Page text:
The catch? It’s a trial of the technology, using 500 taxis plying the streets of Tokyo and fitted with satellite-based monitoring systems that track how fast they are moving. The system will analyse both video and data logs to send out alerts on which lane is travelling the smoothest to other drivers using the TC Smartphone Navigation app.
“Toyota has been providing services such as airbag-deployment emergency notification, automatic navigational map-data updating and operator services using its data communications module (DCM) commercialised in 2002,” the car maker said in a statement.
”Toyota started to make DCMs standard on Lexus-brand vehicles and optional on Toyota-brand vehicles in 2005,” it said. “Using driving data collected from DCMs, Toyota also has been providing its ‘T-Probe’ big-data traffic information service since 2011, which is currently available through original-equipment navigation systems and through Toyota's TC Smartphone Navigation smartphone app.”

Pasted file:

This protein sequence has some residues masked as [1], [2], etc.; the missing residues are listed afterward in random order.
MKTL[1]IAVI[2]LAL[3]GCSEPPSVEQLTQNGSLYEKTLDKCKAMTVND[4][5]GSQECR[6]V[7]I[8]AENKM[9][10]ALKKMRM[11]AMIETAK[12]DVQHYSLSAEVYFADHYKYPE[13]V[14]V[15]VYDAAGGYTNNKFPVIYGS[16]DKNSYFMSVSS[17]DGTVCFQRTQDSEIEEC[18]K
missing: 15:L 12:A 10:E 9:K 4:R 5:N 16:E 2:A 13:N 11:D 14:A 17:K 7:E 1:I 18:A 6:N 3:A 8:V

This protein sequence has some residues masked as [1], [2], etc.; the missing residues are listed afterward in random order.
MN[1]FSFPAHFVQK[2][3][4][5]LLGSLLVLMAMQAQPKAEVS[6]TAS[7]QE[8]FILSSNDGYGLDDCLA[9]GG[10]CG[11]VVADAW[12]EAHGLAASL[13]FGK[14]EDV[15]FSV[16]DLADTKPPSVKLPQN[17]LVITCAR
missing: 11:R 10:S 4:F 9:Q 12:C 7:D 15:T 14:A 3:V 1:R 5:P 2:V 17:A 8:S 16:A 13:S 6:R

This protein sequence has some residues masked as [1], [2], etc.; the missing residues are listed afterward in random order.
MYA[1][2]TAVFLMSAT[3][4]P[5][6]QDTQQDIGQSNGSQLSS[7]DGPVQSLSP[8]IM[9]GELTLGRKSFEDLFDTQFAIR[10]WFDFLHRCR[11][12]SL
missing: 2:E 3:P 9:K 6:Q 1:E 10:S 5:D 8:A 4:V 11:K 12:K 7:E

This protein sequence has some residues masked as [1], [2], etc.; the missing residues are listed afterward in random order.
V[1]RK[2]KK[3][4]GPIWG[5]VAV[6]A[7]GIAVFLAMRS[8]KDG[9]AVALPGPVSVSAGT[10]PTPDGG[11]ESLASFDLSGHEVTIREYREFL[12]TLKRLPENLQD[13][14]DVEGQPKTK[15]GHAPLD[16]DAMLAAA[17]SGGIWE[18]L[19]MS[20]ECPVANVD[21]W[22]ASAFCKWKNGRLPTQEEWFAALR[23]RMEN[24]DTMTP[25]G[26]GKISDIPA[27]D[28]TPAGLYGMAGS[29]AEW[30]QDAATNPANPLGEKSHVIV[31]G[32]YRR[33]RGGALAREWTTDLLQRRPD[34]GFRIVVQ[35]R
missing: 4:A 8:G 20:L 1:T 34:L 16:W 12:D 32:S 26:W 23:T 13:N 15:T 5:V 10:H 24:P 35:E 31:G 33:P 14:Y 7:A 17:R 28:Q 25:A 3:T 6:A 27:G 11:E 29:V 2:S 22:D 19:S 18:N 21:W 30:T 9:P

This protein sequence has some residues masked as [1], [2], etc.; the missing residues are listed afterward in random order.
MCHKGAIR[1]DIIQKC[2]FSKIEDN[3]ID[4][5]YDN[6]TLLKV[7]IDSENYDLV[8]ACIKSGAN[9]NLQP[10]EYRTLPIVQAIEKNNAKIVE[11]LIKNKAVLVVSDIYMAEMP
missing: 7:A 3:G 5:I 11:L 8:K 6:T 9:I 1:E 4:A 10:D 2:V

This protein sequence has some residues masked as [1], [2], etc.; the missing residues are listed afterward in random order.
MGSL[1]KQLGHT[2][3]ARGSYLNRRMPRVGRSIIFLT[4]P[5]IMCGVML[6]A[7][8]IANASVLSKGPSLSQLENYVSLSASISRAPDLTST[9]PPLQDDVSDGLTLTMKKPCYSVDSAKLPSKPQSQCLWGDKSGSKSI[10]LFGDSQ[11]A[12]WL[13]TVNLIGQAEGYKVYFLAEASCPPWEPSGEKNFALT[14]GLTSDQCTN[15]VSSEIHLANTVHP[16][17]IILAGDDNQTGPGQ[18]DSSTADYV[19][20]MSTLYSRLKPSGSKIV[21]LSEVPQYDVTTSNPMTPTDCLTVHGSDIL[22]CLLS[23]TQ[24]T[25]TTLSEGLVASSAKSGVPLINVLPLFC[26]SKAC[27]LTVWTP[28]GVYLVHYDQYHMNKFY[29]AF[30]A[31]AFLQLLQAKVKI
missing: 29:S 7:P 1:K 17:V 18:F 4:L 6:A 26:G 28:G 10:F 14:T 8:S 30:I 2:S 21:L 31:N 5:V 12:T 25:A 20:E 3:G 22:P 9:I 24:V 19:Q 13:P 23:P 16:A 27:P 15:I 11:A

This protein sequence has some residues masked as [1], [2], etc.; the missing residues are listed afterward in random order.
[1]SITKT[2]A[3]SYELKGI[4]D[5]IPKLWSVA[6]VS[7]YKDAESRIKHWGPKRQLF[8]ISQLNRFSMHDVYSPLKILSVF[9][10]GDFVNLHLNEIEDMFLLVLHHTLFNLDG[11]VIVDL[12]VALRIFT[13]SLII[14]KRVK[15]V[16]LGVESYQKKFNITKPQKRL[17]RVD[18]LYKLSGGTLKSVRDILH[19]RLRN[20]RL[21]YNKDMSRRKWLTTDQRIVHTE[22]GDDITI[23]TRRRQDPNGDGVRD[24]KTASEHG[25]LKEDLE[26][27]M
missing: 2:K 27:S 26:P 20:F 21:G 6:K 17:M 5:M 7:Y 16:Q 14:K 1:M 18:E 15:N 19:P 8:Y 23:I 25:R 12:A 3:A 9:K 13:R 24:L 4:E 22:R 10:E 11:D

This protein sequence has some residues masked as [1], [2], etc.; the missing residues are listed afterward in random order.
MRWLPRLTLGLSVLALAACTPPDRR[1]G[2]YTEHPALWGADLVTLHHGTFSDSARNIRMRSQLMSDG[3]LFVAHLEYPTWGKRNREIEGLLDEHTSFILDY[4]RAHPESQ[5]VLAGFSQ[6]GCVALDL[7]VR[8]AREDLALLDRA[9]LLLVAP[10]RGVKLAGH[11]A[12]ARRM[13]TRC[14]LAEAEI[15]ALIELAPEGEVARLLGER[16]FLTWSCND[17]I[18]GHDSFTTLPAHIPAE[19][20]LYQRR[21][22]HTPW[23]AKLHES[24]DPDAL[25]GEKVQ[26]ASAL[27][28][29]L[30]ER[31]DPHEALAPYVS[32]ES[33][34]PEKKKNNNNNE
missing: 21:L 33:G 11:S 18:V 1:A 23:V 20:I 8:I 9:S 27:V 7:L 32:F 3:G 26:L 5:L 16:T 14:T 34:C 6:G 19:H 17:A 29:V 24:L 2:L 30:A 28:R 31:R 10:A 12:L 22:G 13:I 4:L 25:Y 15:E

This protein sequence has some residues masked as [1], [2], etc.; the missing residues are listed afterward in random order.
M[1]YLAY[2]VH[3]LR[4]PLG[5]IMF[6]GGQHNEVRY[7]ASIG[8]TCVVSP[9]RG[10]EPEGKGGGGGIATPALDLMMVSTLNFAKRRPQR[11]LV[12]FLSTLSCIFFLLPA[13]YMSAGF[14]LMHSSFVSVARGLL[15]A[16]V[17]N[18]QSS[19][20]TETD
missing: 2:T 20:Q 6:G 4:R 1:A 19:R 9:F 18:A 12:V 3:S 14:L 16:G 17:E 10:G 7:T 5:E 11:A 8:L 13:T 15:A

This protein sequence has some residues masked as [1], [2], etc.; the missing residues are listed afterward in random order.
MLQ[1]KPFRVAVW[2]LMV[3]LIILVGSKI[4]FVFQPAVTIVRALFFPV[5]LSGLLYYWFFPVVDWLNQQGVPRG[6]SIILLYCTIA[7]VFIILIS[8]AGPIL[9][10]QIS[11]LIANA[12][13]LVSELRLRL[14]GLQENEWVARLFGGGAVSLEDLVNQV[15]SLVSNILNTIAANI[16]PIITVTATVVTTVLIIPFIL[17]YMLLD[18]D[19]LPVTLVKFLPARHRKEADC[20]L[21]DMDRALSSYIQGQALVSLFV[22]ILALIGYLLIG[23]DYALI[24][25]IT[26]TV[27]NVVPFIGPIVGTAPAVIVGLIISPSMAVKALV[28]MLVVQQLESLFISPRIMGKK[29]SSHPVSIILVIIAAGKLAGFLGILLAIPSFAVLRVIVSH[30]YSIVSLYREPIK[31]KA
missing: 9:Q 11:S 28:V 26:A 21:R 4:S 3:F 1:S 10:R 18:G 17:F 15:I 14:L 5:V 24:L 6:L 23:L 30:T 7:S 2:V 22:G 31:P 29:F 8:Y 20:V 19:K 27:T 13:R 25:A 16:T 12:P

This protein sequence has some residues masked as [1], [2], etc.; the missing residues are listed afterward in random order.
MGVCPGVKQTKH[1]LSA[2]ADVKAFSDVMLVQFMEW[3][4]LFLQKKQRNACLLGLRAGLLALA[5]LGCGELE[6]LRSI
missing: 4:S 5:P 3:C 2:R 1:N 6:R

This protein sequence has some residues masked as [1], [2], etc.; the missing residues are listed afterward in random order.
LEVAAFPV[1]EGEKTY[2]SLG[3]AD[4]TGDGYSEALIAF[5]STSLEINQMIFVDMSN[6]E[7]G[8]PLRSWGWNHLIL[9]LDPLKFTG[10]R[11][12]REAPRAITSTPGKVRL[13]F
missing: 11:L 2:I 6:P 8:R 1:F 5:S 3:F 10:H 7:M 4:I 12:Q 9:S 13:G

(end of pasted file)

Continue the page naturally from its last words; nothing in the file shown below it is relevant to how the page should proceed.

The app is currently only available in Japan. The trials, which start soon, will cover traffic conditions in the Tokyo metropolitan area before potentially being bumped to a much wider area.
Once it’s working, the system will alert the driver with a beep, and then show and say which lanes are congested, and which are freer-flowing. If you don’t believe it, the app will allow a user to tap on the screen and a real-time image of the traffic will pop up.
Toyota says one of the aims of the smart navigation system is to expand it to cover “road construction and traffic accidents, on roadway obstacles, as well as on parking-space vacancies and the degree of congestion around various retail outlets directly facing streets and other roadways”.
Current sat-nav systems that show real-time traffic information, such as Google Maps or Apple Maps, are limited to showing how fast traffic is moving along a section of road as a whole, not a single lane of a road.